Onureg Approved for Continuous AML Treatment

Earlier this week, the FDA approved oral azacitidine (Onureg) for patients with acute myeloid leukemia (AML). According to the ASCO Post, Onureg continuously treats adult patients who previously achieved remission. As a result, Onureg offers an opportunity for sustained survival in an effective, accessible, and convenient way. This therapy will be used for patients who cannot partake in intensive curative therapy options, like stem cell transplants, and offers an additional form of continued treatment.

Onureg

Onureg received FDA approval following data from the Phase 3 QUAZAR AML-001 trial. During this trial, 472 patients received either Onureg or a placebo. To be eligible to participate, patients:

  • Were 55 years old or older
  • Had AML
  • Were within 4 months of remission following chemotherapy
  • Could not be eligible for hematopoietic stem cell transplant (HSCT)

Of the participants, approximately 50.4% received 300mg Onureg daily for a 2-week period, out of a 4-week cycle. The other 49.6% received a placebo. Most patients received 12 cycles of Onureg, versus 6 cycles of the placebo.

Researchers discovered that the treatment improved survival rates by approximately 10 months. Additionally, the therapy seems safe and somewhat well-tolerated. However, there were some adverse reactions, including fetal toxicity, neutropenia, thrombocytopenia, pneumonia, nausea, vomiting, diarrhea, fatigue, constipation, abdominal pain, low appetite, and dizziness. Only one patient experienced a fatal reaction (sepsis). Doctors recommend that patients with myelodysplastic syndromes (MDS) do not take Onureg.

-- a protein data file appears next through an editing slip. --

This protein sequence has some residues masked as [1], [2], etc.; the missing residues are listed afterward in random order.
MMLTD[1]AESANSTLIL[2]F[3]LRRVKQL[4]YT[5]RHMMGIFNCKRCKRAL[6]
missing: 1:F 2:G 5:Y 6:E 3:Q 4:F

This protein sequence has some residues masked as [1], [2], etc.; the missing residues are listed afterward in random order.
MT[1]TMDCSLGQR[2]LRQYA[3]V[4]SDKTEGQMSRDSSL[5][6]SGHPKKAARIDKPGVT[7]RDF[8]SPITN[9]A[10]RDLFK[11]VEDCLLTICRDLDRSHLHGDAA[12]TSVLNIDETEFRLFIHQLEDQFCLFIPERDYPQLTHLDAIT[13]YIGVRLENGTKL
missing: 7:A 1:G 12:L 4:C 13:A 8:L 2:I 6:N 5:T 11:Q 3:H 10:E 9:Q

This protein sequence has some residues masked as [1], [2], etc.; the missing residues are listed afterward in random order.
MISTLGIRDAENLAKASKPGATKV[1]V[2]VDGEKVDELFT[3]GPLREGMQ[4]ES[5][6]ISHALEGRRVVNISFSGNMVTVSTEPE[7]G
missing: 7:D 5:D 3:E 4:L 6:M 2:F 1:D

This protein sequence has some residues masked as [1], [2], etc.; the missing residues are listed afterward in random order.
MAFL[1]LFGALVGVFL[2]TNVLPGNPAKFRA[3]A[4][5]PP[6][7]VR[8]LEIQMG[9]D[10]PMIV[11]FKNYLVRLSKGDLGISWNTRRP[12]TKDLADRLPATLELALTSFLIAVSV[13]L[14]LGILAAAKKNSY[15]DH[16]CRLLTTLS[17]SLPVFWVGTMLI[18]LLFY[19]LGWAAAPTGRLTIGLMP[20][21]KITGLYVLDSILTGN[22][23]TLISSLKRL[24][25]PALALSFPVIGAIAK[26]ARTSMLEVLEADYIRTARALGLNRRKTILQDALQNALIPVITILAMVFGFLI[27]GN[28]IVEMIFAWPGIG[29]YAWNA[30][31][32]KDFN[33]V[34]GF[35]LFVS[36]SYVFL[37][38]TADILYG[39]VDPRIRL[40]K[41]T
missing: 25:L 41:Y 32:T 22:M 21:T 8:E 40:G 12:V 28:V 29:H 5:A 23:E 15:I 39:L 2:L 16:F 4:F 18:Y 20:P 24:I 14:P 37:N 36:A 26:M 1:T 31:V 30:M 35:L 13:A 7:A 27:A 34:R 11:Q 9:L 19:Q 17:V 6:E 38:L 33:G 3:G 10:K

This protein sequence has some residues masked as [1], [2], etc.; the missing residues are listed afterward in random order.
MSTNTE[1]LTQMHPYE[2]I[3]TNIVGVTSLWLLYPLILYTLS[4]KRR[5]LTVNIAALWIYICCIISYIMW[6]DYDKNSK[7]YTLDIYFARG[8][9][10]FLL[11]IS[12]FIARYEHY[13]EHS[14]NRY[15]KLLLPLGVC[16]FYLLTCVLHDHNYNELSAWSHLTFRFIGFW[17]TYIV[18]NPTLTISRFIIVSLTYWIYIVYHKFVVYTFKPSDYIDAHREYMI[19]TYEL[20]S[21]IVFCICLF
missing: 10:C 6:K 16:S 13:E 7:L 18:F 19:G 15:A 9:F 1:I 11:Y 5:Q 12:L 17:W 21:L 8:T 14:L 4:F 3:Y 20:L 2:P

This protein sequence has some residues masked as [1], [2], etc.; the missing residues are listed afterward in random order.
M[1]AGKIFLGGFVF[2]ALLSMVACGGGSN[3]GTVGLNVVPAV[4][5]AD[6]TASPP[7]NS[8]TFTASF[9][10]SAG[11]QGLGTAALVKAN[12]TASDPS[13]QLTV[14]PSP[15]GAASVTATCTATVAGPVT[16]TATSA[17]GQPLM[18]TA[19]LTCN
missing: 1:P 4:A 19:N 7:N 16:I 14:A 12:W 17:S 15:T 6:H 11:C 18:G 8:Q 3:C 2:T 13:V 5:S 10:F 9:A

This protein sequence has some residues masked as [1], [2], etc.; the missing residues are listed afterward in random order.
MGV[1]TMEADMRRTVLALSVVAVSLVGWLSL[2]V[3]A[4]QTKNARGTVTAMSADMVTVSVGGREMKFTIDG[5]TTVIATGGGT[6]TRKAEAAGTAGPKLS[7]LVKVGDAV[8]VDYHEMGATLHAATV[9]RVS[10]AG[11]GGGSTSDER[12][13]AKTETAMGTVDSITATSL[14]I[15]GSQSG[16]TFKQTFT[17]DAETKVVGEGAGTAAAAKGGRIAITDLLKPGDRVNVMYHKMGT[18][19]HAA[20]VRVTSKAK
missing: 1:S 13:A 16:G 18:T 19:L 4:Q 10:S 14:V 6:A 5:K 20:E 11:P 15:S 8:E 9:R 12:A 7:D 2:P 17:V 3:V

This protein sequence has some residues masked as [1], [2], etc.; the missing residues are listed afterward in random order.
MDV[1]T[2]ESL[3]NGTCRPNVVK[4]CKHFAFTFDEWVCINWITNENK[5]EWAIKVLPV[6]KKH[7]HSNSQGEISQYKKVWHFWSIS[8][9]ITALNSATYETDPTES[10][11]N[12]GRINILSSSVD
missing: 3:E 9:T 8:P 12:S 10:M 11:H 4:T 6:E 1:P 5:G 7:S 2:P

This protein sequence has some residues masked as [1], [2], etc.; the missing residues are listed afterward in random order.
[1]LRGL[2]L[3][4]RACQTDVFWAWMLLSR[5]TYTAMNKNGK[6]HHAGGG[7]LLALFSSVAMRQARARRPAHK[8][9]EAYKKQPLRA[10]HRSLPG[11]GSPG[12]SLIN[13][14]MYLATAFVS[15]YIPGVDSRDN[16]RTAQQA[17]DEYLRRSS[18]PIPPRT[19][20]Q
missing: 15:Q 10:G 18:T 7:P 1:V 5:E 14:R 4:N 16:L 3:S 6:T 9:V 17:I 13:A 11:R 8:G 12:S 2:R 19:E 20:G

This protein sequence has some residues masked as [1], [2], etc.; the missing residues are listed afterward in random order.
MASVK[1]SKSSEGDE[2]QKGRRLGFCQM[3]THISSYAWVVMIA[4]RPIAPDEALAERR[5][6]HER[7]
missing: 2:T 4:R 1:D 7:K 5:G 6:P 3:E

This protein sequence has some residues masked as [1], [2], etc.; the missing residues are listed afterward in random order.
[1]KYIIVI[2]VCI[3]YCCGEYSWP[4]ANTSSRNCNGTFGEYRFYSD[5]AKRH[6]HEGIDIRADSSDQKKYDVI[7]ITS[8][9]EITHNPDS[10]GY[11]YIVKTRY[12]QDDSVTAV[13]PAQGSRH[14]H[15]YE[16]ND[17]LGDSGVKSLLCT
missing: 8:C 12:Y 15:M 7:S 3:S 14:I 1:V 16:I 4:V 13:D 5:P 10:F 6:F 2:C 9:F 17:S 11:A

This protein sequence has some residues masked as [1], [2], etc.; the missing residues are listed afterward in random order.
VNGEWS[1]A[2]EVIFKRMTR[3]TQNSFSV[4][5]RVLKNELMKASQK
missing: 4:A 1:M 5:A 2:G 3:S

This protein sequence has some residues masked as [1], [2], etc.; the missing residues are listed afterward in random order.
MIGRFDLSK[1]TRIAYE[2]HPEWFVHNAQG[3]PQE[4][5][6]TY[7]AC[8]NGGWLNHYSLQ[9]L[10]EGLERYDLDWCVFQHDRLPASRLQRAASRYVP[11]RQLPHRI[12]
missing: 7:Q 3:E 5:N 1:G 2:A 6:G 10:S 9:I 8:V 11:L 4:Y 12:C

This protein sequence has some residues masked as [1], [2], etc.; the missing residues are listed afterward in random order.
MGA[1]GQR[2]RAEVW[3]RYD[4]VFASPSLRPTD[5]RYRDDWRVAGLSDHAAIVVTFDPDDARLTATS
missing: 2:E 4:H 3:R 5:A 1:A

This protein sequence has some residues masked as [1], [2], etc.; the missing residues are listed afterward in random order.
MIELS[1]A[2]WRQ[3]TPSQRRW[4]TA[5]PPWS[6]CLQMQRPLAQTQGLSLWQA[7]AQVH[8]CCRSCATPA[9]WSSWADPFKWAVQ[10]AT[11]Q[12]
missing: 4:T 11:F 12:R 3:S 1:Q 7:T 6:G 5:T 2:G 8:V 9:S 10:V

Acute Myeloid Leukemia (AML)

Acute myeloid leukemia (AML) is a blood and bone marrow cancer. In this form, abnormal blood cells develop in bone marrow. These can be myeloblasts (white blood cells), platelets, or red blood cells. As a result of these abnormal cells, healthy cells are crowded out of the bone marrow. The blood then has difficulty doing its job in the body. Radiation and chemical exposure are risk factors for developing AML. Symptoms include:

  • Fever
  • Fatigue
  • Pale skin
  • Easy bruising and bleeding
  • Frequent nosebleeds
  • Periodontal bleeding
  • Difficulty breathing
  • Bone and muscle pain
  • Frequent infections

Learn more about AML.

Jessica Lynn

Jessica Lynn

Jessica Lynn has an educational background in writing and marketing. She firmly believes in the power of writing in amplifying voices, and looks forward to doing so for the rare disease community.

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